There are three main incentives covered under this Act, namely Pioneer Status, Investment Tax Allowance and Infrastructure Allowance (KPMG 2005). Pioneer status incentives provide full or partial exemption from the payment of income tax, whereas Investment Tax Allowance provides company with an allowance based on qualifying capital expenditure incurred. In similar manner, Infrastructure Allowance is granted to companies resident in Malaysia which has incurred capital expenditure on infrastructure in respect of business in operation in a promoted area. The introduction of this Act further encourages investment activities in this country, especially in manufacturing industries and it has resulted in the increased number of foreign investors coming into Malaysia.
This is shown in the vast increased of share of foreign proposed capital investment in the approved manufacturing project from 19% in 1984 to 64% in 1992. Besides the establishment of Free Trade Zone, the introduction of more liberal incentives under PIA 1986 that allows larger percentage of foreign equity ownership in enterprise is also one of the determinants that draw large inflow of FDI into Malaysia. In addition to the government incentives, there are also various policies formulated by the government with the aim to further enhance the attractiveness of Malaysia as the go-to location for FDI. In 2011, several key initiatives have been implemented which comprise of Economic Transformation Program (ETP) and the 10th Malaysia Plan (10MP). These policies lay down the foundation for the country’s transformation into a high income economy, as foreseen in the New Economic Model (NEM).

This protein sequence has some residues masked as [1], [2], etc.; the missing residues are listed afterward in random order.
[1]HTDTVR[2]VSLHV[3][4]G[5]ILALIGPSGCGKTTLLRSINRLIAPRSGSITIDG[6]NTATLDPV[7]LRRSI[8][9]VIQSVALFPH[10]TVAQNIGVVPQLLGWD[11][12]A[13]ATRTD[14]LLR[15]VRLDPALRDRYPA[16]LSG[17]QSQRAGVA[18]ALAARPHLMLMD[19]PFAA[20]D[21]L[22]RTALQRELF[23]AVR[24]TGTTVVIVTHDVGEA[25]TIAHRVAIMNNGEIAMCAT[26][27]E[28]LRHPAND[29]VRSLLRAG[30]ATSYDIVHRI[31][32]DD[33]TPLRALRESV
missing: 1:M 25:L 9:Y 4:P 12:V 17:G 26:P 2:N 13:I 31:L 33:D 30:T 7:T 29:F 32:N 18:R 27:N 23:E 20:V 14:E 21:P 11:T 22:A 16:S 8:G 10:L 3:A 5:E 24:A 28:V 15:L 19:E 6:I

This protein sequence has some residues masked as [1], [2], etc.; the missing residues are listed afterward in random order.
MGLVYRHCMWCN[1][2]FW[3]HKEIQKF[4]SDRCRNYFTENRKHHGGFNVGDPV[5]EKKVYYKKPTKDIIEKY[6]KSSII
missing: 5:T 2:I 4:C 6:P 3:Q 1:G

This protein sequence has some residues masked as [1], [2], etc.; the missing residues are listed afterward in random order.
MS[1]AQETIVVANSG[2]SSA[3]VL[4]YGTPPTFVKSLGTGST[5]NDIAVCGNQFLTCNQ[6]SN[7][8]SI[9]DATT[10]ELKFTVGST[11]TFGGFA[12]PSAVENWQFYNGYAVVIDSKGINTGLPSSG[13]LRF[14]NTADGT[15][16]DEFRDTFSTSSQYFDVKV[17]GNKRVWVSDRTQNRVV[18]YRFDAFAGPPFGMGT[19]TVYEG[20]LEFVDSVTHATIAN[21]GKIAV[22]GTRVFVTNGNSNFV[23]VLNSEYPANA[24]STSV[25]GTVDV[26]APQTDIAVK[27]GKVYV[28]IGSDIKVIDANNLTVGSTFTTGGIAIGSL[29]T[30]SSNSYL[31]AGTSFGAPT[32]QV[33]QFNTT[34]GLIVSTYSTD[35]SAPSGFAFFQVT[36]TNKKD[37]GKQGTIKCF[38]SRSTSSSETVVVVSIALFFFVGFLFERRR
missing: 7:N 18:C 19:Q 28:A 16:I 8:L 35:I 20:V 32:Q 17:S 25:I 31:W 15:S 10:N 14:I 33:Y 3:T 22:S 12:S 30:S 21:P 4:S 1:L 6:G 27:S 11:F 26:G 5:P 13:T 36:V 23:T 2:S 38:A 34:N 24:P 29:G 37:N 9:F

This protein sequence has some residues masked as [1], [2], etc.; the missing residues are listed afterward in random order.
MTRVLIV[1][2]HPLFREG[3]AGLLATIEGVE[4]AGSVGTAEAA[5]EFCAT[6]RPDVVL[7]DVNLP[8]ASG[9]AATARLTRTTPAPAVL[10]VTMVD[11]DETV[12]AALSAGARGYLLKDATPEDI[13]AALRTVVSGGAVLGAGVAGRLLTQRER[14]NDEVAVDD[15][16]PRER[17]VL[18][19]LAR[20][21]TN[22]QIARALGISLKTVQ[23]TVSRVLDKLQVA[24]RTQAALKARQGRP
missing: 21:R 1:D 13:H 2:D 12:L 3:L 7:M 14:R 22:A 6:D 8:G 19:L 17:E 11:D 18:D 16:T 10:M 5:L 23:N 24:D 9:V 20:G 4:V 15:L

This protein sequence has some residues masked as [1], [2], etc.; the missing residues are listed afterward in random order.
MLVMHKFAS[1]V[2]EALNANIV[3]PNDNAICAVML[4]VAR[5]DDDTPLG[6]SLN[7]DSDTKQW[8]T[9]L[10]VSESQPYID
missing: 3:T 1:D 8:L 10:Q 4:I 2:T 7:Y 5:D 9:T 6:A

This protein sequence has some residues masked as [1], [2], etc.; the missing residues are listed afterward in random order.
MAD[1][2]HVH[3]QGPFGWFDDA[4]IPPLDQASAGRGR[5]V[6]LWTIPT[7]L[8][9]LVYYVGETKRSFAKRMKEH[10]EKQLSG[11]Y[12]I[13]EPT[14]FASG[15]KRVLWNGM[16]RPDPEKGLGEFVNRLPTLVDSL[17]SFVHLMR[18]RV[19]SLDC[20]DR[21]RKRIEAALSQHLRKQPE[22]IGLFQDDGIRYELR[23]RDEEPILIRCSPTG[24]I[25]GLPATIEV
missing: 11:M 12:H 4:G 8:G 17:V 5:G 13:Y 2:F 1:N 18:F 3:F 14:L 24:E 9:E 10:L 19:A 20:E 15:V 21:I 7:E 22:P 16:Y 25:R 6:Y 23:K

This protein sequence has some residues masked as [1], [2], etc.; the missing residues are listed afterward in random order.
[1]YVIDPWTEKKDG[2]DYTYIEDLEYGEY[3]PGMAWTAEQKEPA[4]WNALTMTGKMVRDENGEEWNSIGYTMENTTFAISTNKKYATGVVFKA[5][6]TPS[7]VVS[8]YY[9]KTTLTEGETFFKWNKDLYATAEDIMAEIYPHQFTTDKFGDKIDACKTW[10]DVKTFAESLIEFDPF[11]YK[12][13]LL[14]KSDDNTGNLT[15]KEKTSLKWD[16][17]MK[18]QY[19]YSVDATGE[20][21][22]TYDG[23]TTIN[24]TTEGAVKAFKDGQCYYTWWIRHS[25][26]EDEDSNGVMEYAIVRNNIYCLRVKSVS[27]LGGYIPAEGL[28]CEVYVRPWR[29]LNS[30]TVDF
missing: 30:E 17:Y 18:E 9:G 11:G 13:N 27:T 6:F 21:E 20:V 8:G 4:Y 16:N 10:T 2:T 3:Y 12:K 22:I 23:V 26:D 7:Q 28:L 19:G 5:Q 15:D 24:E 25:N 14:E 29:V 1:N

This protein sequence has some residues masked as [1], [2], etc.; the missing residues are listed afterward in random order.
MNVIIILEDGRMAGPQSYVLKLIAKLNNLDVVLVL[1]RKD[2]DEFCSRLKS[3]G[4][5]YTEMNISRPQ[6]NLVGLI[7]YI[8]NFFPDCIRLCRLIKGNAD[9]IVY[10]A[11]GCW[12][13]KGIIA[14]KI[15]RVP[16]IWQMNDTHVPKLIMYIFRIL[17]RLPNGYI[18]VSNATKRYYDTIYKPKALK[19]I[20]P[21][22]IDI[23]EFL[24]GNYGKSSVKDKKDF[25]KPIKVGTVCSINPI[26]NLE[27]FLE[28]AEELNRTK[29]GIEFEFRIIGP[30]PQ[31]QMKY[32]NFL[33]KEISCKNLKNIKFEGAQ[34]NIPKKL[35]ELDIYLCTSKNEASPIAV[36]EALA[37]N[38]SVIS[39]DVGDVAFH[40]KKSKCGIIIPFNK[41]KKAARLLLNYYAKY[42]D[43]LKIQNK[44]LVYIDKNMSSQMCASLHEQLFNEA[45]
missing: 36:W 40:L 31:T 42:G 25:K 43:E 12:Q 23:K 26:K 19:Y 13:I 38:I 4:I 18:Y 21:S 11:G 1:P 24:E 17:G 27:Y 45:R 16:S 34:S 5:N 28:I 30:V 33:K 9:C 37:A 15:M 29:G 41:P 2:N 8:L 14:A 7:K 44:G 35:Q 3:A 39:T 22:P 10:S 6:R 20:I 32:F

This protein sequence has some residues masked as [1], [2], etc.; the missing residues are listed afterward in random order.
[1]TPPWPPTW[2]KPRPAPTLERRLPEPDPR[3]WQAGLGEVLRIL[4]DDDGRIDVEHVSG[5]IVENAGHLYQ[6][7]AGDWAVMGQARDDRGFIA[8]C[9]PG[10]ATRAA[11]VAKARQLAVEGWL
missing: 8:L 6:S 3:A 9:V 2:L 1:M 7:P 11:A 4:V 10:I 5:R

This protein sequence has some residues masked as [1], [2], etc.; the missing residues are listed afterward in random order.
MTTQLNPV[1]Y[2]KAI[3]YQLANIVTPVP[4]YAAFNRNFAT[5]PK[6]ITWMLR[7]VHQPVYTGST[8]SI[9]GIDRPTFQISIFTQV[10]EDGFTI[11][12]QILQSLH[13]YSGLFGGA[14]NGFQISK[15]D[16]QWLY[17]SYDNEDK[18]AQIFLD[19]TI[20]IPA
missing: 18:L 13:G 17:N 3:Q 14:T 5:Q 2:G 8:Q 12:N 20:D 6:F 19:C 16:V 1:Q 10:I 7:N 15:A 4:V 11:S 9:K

With this implementation, Malaysia continues to be a cost competitive location that has been able to proficiently attract project with significant level of investment (MIDA 2011). Apart from the policy factors, other factors that attract FDI and MNC are the well-developed infrastructure of Malaysia that is aimed to serve the business community. According to World Investment Report of 2008, MNCs usually invest in countries that have well established network of transportation as well as communication facilities (Alex, et. all 2010). Malaysia undoubtedly fulfill the needs of logistic and communication within its boundary particularly in the Peninsula of Malaysia. These well maintained PLUS highways is an advantage to industries as it link major city centers to seaports and airports throughout the peninsula, thus providing an efficient and effective means of transportation for goods.